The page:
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The Department of Health and Human Services (HHS) has released a new funding opportunity announcement (FOA): the Hospital Preparedness Program (HPP) Ebola Preparedness and Response Activities. This funding opportunity will award a total of $194,500,000 to states and other grantees for Ebola healthcare system preparedness and response and the development of a regional Ebola treatment strategy.
This funding, in addition to the Ebola emergency funds that will soon be awarded through the Public Health Emergency Preparedness (PHEP) program, provides a total investment of $339,500,000 to enhance state, local and healthcare system preparedness for Ebola through the emergency appropriations passed with bipartisan support in Congress in December 2014. These funds build on gains that have been made in healthcare and public health preparedness efforts over the past decade through the HPP and PHEP cooperative agreements with states.
“I’d like to thank cities, states, and hospitals across the country and the public health community for stepping up and taking action,” says HHS assistant secretary for preparedness and response Dr. Nicole Lurie. “We are building on the work we’ve already done and further investing in domestic preparedness to protect the public’s health from Ebola, as well as boosting preparedness for many other types of health threats.”
Since last fall, the United States has strengthened domestic preparedness and response efforts. State and local public health officials, with technical assistance from the Centers for Disease Control and Prevention (CDC) and ASPR, collaborated with hospital officials across the U.S. to increase domestic capacity to care for patients with Ebola.
Important lessons were also learned during the response effort. Safety of healthcare workers must be foremost in healthcare system preparedness and response activities; the care of Ebola patients is clinically complex and demanding; and early case recognition is critical for preventing spread and improving outcomes. Assuring that Ebola patients are safely and well cared for in the U.S. healthcare system and that frontline providers are trained to recognize and isolate a person with suspected Ebola are the cornerstones of the Hospital Preparedness Program Ebola funding announcement.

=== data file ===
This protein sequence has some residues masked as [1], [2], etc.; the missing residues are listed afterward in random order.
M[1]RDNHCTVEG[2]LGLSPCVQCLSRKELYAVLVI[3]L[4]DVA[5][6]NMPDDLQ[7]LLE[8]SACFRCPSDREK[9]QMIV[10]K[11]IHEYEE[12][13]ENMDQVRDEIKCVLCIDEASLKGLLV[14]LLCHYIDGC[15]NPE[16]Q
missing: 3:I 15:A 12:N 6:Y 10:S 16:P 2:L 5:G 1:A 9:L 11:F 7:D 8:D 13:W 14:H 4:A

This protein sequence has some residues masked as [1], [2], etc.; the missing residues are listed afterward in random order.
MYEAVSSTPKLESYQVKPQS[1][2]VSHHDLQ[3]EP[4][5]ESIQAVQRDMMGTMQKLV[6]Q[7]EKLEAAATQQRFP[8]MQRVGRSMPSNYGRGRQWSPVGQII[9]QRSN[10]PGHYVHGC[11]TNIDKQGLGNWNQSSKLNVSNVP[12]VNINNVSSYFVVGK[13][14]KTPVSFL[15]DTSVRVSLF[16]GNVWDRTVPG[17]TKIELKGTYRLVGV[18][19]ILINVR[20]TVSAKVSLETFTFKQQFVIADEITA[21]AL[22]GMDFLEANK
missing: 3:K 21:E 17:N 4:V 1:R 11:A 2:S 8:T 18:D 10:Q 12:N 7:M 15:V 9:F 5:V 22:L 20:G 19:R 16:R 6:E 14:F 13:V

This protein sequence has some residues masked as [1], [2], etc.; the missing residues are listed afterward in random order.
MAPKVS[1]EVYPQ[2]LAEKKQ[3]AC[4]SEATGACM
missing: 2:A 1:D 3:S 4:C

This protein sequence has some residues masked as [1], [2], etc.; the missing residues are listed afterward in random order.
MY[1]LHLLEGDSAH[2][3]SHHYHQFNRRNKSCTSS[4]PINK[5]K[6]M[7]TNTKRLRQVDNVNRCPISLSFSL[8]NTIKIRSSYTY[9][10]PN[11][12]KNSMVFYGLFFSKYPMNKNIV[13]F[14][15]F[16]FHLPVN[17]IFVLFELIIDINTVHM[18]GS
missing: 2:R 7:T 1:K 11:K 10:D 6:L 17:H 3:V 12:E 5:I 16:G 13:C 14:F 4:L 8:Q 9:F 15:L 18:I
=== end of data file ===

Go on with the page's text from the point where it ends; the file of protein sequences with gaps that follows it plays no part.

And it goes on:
Through the Hospital Preparedness Program Ebola funding announcement, HHS seeks to build upon the tiered approach outlined in HHS’ Interim Guidance for U.S. Hospital Preparedness for Patients under Investigation or with Confirmed Ebola Virus Disease: A Framework for a Tiered Approach, to establish a nationwide, regional treatment network for Ebola and other infectious diseases. This approach balances geographic need, differences in institutional capabilities, and accounts for the potential risk of needing to care for an Ebola patient. It builds on Congress’ call for a regional strategy and also recognizes the tremendous work done by cities, states and hospitals. This network will consist of:
1. Up to 10 regional Ebola and other special pathogen treatment centers, including one hospital in each of the ten HHS regions from among those that have already been designated by their state health officials to serve as Ebola Treatment Centers and have been assessed by CDC-led Rapid Ebola Preparedness (REP) teams. These facilities will have enhanced capabilities to receive a confirmed Ebola patient.
2. State or jurisdiction Ebola Treatment Centers that can safely care for patients with Ebola as needed.
3. Assessment hospitals that can safely receive and isolate a person under investigation for Ebola and care for the person until an Ebola diagnosis can be confirmed or ruled out and until discharge or transfer are completed.
4. Frontline healthcare facilities that can rapidly identify and triage patients with relevant exposure history and signs or symptoms compatible with Ebola and coordinate patient transfer to an Ebola assessment hospital.
The Hospital Preparedness Program Ebola funding opportunity will provide funding to all 50 states, Washington, D.C., and select metropolitan jurisdictions to support healthcare facilities that are capable of serving as regional Ebola and other special pathogen treatment centers, Ebola Treatment Centers and assessment hospitals for their states or jurisdictions.
The funding will also support healthcare coalitions to prepare frontline hospitals, emergency medical services agencies, and the overall healthcare system. As with past preparedness grants, states and other awardees have appropriate flexibility in how funding is distributed to community-level healthcare coalitions and local jurisdictions.
Additionally, to date, four non-federal hospitals have cared for one or more patients with Ebola. Congress provided HHS with the authority to reimburse hospitals using Ebola emergency funding for the care of Ebola patients not covered by health insurance and workers compensation programs, HHS is developing the mechanism for that process.